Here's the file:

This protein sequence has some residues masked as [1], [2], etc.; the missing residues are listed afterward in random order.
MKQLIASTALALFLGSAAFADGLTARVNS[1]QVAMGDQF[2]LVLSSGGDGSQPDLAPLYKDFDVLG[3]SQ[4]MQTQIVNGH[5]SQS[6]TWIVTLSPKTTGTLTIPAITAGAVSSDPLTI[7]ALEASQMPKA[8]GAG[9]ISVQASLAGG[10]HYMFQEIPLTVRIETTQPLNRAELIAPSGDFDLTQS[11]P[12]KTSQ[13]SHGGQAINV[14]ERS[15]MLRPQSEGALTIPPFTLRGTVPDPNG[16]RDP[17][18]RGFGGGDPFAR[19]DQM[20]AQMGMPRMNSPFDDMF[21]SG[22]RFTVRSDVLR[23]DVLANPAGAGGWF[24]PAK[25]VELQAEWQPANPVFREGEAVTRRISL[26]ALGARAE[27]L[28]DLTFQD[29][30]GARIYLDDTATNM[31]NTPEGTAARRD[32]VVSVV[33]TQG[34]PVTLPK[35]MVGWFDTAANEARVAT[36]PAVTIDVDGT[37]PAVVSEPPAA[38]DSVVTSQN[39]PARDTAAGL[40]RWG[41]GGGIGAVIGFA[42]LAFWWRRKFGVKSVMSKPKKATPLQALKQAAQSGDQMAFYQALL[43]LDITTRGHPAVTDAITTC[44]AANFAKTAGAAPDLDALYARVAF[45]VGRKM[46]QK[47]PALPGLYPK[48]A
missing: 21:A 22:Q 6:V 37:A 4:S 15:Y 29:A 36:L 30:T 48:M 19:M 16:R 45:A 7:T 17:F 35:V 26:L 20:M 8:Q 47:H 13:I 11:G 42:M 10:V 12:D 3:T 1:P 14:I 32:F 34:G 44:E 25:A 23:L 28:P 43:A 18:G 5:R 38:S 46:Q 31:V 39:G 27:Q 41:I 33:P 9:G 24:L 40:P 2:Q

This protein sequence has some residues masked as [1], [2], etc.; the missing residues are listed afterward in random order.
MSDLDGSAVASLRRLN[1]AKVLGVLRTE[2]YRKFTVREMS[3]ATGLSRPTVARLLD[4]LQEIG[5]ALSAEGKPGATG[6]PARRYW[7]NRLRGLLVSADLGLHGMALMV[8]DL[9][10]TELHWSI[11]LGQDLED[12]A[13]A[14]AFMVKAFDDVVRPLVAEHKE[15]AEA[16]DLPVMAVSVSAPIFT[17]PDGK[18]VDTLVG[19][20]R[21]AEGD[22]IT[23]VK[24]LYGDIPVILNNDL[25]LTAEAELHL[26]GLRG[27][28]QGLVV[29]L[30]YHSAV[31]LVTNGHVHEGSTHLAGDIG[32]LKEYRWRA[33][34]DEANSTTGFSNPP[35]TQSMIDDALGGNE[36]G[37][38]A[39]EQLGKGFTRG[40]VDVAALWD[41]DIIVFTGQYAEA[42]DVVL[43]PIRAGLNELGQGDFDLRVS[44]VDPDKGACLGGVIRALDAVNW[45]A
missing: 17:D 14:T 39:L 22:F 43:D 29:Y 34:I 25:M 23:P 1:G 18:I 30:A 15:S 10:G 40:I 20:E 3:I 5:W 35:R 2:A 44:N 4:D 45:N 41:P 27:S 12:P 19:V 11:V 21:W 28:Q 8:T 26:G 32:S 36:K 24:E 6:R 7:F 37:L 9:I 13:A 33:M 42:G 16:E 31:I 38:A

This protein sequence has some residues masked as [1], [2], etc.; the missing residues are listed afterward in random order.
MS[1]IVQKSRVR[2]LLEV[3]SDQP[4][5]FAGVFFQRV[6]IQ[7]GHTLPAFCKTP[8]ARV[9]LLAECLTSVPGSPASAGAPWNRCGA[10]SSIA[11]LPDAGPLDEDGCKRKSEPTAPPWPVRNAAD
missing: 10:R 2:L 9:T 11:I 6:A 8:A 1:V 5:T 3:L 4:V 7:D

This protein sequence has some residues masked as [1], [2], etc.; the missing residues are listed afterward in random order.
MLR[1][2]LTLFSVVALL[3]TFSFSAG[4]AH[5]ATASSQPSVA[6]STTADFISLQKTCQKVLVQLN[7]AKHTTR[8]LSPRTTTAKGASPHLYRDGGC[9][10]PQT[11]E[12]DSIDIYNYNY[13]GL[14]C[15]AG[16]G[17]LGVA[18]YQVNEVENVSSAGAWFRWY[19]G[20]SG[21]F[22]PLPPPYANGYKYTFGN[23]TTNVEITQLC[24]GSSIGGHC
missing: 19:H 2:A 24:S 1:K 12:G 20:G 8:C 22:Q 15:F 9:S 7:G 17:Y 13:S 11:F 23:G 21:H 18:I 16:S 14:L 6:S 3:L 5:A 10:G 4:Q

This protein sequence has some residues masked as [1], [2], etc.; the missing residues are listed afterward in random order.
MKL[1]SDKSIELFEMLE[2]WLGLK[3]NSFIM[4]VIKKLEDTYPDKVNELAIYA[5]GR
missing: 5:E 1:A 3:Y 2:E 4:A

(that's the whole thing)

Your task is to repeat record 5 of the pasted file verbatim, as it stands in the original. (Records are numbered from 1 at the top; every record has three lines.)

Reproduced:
This protein sequence has some residues masked as [1], [2], etc.; the missing residues are listed afterward in random order.
MKL[1]SDKSIELFEMLE[2]WLGLK[3]NSFIM[4]VIKKLEDTYPDKVNELAIYA[5]GR
missing: 5:E 1:A 3:Y 2:E 4:A